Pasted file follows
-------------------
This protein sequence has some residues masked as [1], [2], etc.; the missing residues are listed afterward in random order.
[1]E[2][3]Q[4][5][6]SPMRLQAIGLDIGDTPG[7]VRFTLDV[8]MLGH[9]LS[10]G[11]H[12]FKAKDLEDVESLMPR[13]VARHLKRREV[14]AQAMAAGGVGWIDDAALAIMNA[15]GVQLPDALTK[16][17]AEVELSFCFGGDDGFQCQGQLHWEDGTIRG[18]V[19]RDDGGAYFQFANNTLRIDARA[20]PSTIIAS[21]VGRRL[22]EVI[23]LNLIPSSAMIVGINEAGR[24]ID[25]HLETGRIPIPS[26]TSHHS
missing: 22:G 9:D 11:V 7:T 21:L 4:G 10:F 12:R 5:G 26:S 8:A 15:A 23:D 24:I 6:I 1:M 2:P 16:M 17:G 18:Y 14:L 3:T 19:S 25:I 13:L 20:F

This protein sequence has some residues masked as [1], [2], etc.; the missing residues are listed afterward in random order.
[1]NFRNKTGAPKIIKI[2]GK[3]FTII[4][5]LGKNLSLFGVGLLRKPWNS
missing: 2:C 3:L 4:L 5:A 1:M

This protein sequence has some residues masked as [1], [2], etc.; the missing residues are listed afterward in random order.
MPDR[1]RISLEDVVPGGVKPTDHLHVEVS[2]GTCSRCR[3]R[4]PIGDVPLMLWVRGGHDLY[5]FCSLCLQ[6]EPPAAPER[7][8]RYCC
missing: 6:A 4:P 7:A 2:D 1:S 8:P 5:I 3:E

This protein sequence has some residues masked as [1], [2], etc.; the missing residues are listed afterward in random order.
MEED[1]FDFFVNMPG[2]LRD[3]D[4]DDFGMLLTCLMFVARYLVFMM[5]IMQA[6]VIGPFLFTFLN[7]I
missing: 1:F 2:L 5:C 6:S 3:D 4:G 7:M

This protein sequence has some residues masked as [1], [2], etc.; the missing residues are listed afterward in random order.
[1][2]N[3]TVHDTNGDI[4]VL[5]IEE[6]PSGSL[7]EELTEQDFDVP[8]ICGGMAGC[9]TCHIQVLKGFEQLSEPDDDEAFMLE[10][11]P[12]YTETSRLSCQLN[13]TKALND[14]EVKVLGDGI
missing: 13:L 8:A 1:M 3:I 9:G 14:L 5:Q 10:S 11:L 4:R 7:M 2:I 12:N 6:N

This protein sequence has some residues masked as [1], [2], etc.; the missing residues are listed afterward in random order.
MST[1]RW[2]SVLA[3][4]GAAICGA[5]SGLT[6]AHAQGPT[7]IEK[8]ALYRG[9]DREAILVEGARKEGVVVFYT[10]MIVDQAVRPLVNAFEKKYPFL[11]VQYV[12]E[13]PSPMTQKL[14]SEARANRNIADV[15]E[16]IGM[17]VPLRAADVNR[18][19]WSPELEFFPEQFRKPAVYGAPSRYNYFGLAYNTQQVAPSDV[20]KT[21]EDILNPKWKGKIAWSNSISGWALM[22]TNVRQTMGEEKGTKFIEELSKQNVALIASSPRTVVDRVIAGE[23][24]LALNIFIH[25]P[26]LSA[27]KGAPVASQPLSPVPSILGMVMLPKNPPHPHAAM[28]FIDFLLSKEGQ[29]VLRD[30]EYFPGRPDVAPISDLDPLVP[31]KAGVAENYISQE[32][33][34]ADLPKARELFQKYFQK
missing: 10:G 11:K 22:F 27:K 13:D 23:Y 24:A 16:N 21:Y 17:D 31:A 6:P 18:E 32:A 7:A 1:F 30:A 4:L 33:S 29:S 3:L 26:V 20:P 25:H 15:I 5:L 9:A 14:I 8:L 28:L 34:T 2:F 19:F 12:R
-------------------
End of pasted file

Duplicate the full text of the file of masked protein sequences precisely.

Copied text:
This protein sequence has some residues masked as [1], [2], etc.; the missing residues are listed afterward in random order.
[1]E[2][3]Q[4][5][6]SPMRLQAIGLDIGDTPG[7]VRFTLDV[8]MLGH[9]LS[10]G[11]H[12]FKAKDLEDVESLMPR[13]VARHLKRREV[14]AQAMAAGGVGWIDDAALAIMNA[15]GVQLPDALTK[16][17]AEVELSFCFGGDDGFQCQGQLHWEDGTIRG[18]V[19]RDDGGAYFQFANNTLRIDARA[20]PSTIIAS[21]VGRRL[22]EVI[23]LNLIPSSAMIVGINEAGR[24]ID[25]HLETGRIPIPS[26]TSHHS
missing: 22:G 9:D 11:V 7:T 21:L 4:G 10:F 12:R 5:G 26:S 8:A 15:A 23:D 24:I 6:I 1:M 2:P 16:M 17:G 18:Y 14:L 3:T 19:S 25:I 13:L 20:F

This protein sequence has some residues masked as [1], [2], etc.; the missing residues are listed afterward in random order.
[1]NFRNKTGAPKIIKI[2]GK[3]FTII[4][5]LGKNLSLFGVGLLRKPWNS
missing: 2:C 3:L 4:L 5:A 1:M

This protein sequence has some residues masked as [1], [2], etc.; the missing residues are listed afterward in random order.
MPDR[1]RISLEDVVPGGVKPTDHLHVEVS[2]GTCSRCR[3]R[4]PIGDVPLMLWVRGGHDLY[5]FCSLCLQ[6]EPPAAPER[7][8]RYCC
missing: 6:A 4:P 7:A 2:D 1:S 8:P 5:I 3:E

This protein sequence has some residues masked as [1], [2], etc.; the missing residues are listed afterward in random order.
MEED[1]FDFFVNMPG[2]LRD[3]D[4]DDFGMLLTCLMFVARYLVFMM[5]IMQA[6]VIGPFLFTFLN[7]I
missing: 1:F 2:L 5:C 6:S 3:D 4:G 7:M

This protein sequence has some residues masked as [1], [2], etc.; the missing residues are listed afterward in random order.
[1][2]N[3]TVHDTNGDI[4]VL[5]IEE[6]PSGSL[7]EELTEQDFDVP[8]ICGGMAGC[9]TCHIQVLKGFEQLSEPDDDEAFMLE[10][11]P[12]YTETSRLSCQLN[13]TKALND[14]EVKVLGDGI
missing: 13:L 8:A 1:M 3:I 9:G 14:L 5:Q 10:S 11:L 4:R 7:M 2:I 12:N 6:N

This protein sequence has some residues masked as [1], [2], etc.; the missing residues are listed afterward in random order.
MST[1]RW[2]SVLA[3][4]GAAICGA[5]SGLT[6]AHAQGPT[7]IEK[8]ALYRG[9]DREAILVEGARKEGVVVFYT[10]MIVDQAVRPLVNAFEKKYPFL[11]VQYV[12]E[13]PSPMTQKL[14]SEARANRNIADV[15]E[16]IGM[17]VPLRAADVNR[18][19]WSPELEFFPEQFRKPAVYGAPSRYNYFGLAYNTQQVAPSDV[20]KT[21]EDILNPKWKGKIAWSNSISGWALM[22]TNVRQTMGEEKGTKFIEELSKQNVALIASSPRTVVDRVIAGE[23][24]LALNIFIH[25]P[26]LSA[27]KGAPVASQPLSPVPSILGMVMLPKNPPHPHAAM[28]FIDFLLSKEGQ[29]VLRD[30]EYFPGRPDVAPISDLDPLVP[31]KAGVAENYISQE[32][33][34]ADLPKARELFQKYFQK
missing: 10:G 11:K 22:F 27:K 13:D 23:Y 24:A 16:N 21:Y 17:D 31:A 6:P 18:E 32:A 7:A 1:F 30:A 4:L 33:S 29:S 3:L 26:V 20:P 25:H 15:I 5:L 9:A 14:I 8:L 28:L 34:T 2:F 19:F 12:R